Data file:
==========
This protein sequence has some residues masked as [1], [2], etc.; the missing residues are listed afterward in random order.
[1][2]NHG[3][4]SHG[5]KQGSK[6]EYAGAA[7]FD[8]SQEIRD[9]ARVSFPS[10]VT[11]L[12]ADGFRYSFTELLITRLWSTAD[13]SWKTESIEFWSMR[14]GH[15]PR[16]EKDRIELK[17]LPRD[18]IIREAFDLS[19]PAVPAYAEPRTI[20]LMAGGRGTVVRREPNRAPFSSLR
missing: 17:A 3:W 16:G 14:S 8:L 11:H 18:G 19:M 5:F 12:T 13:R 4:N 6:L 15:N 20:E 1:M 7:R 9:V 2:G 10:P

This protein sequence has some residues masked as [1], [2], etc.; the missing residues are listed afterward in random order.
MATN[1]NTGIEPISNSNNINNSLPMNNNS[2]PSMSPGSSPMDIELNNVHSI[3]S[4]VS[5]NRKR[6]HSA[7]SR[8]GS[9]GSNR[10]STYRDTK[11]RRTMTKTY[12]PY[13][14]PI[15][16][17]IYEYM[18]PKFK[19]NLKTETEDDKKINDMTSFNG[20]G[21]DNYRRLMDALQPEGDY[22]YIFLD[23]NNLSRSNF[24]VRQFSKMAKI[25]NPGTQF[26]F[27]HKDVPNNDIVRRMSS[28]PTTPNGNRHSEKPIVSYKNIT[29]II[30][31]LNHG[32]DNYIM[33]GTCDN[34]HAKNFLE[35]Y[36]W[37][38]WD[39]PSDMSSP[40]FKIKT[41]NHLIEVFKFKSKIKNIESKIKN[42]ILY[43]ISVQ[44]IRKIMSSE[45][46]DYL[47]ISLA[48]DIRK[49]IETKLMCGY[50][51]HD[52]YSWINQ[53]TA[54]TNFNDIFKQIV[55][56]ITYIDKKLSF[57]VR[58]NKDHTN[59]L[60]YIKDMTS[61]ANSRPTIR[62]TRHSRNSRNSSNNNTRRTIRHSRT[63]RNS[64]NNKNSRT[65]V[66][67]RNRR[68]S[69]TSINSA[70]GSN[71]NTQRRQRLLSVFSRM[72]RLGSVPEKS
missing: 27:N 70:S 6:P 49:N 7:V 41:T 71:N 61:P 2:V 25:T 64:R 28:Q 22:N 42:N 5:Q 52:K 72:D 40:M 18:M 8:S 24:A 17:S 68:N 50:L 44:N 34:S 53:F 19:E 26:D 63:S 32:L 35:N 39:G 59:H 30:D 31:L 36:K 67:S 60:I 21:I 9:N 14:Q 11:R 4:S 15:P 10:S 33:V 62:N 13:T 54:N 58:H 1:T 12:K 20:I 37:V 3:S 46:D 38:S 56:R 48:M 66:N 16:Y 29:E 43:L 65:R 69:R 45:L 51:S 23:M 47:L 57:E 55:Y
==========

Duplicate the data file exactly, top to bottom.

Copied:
This protein sequence has some residues masked as [1], [2], etc.; the missing residues are listed afterward in random order.
[1][2]NHG[3][4]SHG[5]KQGSK[6]EYAGAA[7]FD[8]SQEIRD[9]ARVSFPS[10]VT[11]L[12]ADGFRYSFTELLITRLWSTAD[13]SWKTESIEFWSMR[14]GH[15]PR[16]EKDRIELK[17]LPRD[18]IIREAFDLS[19]PAVPAYAEPRTI[20]LMAGGRGTVVRREPNRAPFSSLR
missing: 17:A 3:W 16:G 14:S 8:L 11:H 18:G 19:M 5:F 12:T 13:R 4:N 6:L 15:N 20:E 1:M 7:R 9:V 2:G 10:P

This protein sequence has some residues masked as [1], [2], etc.; the missing residues are listed afterward in random order.
MATN[1]NTGIEPISNSNNINNSLPMNNNS[2]PSMSPGSSPMDIELNNVHSI[3]S[4]VS[5]NRKR[6]HSA[7]SR[8]GS[9]GSNR[10]STYRDTK[11]RRTMTKTY[12]PY[13][14]PI[15][16][17]IYEYM[18]PKFK[19]NLKTETEDDKKINDMTSFNG[20]G[21]DNYRRLMDALQPEGDY[22]YIFLD[23]NNLSRSNF[24]VRQFSKMAKI[25]NPGTQF[26]F[27]HKDVPNNDIVRRMSS[28]PTTPNGNRHSEKPIVSYKNIT[29]II[30][31]LNHG[32]DNYIM[33]GTCDN[34]HAKNFLE[35]Y[36]W[37][38]WD[39]PSDMSSP[40]FKIKT[41]NHLIEVFKFKSKIKNIESKIKN[42]ILY[43]ISVQ[44]IRKIMSSE[45][46]DYL[47]ISLA[48]DIRK[49]IETKLMCGY[50][51]HD[52]YSWINQ[53]TA[54]TNFNDIFKQIV[55][56]ITYIDKKLSF[57]VR[58]NKDHTN[59]L[60]YIKDMTS[61]ANSRPTIR[62]TRHSRNSRNSSNNNTRRTIRHSRT[63]RNS[64]NNKNSRT[65]V[66][67]RNRR[68]S[69]TSINSA[70]GSN[71]NTQRRQRLLSVFSRM[72]RLGSVPEKS
missing: 27:N 70:S 6:P 49:N 7:V 41:T 71:N 61:P 2:V 25:T 64:R 28:Q 22:N 42:N 5:Q 52:K 72:D 40:M 18:M 8:S 24:A 17:S 68:N 50:L 44:N 34:S 53:F 19:E 26:D 63:S 32:L 35:N 39:G 59:H 30:D 31:L 36:K 67:S 60:I 21:I 9:N 14:Q 11:R 4:S 15:P 10:S 33:V 62:N 13:T 54:N 58:H 1:T 12:K 20:I 37:V 3:S 46:D 38:S 56:R 48:M 66:N 16:Y 29:E 43:L 65:R 69:R 45:L 51:S 23:M 47:L 57:E 55:Y